Grey Owl Capital Management letter to investors for the third quarter ended September 30, 2015.
“It seems to be a law of nature, inflexible and inexorable, that those who will not risk cannot win.” – John Paul Jones
“Wise men say, and not without reason, that whoever wished to foresee the future might consult the past.” – Machiavelli
“You’ve got to know when to hold ‘em…” – Kenny Rogers
“Never tell me the odds.” – Han Solo
The Grey Owl investment process starts and ends with robust risk management. Our goal with the Grey Owl Opportunity Strategy is to provide equity-like returns, but with lower drawdowns and volatility than the major equity indices. As such, we worry about the downside first. We do not want clients to fear opening their monthly statements, and we certainly do not want to put regular withdrawals at risk, regardless of what the indices are doing. Over the almost nine years we have run the Grey Owl Opportunity Strategy, we have achieved our goals as the table below illustrates.
In 2008, most investors were driving a fast car down a country road at night with no headlights. They ignored widening credit spreads and kept their allocation to risk assets too high. Value investors bought financial securities because they seemed cheap relative to book value, and neglected to size the position with any consideration to the idea that these entities had so much financial leverage, a bad quarter could entirely wipe out equity value. When cracks in housing finance became obvious, most investors neglected to do robust scenario analysis to determine their true exposure to the situation.
Our approach is different. We think about risk-management at the asset allocation level. Do we want to have more or less exposure to risky assets? When we size individual positions, upside potential matters, but risk factors like business variability and financial leverage have a larger impact. When a portfolio holding experiences a business shock or controversy, we use scenario analysis to assess and size the spectrum of possible outcomes. How much risk does the event really introduce? The current environment presents the opportunity to discuss all of these components of risk management in the following letter. First, here is the performance table for the Grey Owl Opportunity Strategy as of September 30, 2015:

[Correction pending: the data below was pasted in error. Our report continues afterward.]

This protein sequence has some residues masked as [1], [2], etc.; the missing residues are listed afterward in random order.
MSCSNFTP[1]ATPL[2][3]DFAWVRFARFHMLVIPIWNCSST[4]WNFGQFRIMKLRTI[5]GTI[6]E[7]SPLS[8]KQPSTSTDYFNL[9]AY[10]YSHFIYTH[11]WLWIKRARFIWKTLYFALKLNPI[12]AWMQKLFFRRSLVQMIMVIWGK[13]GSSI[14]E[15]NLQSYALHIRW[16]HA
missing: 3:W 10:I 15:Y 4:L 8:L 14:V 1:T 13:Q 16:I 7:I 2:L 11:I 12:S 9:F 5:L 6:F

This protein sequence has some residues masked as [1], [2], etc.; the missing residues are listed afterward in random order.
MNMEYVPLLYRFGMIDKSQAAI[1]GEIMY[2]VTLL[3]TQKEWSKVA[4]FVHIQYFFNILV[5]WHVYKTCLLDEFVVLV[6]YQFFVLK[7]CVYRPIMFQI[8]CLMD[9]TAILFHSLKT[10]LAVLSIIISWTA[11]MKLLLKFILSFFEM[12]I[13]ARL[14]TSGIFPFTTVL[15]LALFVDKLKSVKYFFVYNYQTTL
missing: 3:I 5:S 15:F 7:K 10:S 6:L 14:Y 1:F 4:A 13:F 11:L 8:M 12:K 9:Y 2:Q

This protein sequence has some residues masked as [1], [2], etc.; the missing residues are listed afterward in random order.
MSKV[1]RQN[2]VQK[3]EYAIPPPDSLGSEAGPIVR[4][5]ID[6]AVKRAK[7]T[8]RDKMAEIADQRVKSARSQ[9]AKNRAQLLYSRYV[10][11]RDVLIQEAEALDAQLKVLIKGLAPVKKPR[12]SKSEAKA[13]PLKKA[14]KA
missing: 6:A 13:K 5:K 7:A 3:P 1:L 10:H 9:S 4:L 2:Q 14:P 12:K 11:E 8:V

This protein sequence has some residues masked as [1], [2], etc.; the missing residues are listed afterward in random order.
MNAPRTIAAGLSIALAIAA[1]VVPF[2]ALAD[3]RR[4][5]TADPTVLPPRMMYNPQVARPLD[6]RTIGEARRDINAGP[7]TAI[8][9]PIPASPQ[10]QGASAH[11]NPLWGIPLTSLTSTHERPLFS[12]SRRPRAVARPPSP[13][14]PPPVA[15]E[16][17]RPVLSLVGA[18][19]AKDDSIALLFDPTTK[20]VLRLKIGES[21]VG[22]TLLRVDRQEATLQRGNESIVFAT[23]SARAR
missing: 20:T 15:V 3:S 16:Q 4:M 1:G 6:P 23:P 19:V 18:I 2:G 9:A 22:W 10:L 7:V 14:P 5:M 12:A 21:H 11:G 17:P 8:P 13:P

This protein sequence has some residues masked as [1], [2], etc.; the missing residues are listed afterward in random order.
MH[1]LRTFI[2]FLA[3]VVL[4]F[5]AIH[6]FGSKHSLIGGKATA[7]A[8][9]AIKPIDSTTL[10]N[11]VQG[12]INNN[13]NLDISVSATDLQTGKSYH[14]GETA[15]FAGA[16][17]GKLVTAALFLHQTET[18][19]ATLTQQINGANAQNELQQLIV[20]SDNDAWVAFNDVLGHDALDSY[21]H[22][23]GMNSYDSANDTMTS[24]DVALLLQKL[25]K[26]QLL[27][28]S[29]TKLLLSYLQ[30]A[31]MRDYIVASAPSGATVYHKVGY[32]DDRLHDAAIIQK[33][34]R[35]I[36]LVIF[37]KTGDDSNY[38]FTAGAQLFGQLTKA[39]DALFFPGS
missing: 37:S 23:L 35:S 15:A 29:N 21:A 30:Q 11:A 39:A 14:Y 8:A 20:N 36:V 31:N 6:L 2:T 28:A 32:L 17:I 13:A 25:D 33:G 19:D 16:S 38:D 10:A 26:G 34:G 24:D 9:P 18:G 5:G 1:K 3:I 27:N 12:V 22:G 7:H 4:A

Grey Owl – Market Environment – Risk Management via Asset Allocation
Widening credit spreads are one of the strongest signals that investors are becoming increasingly risk averse. From September 30, 2014 through September 30, 2015 credit spreads (BAA – AAA yields) widened 59bps from 76bps to 135bps. Market internals, as articulated by Lowry’s and other data sources, corroborate the credit spread outlook.
During periods of rising investor risk aversion, risky assets like US equities perform poorly. Haven assets like US Treasury bonds and gold perform well. HCWE, an economic consulting firm, recently published a table of US equity returns since 1975. The table is sorted into three categories: widening credit spreads, stable credit spreads, and narrowing credit spreads. In periods where credit spreads were widening as they are today, equities returned only 10% over two years on average.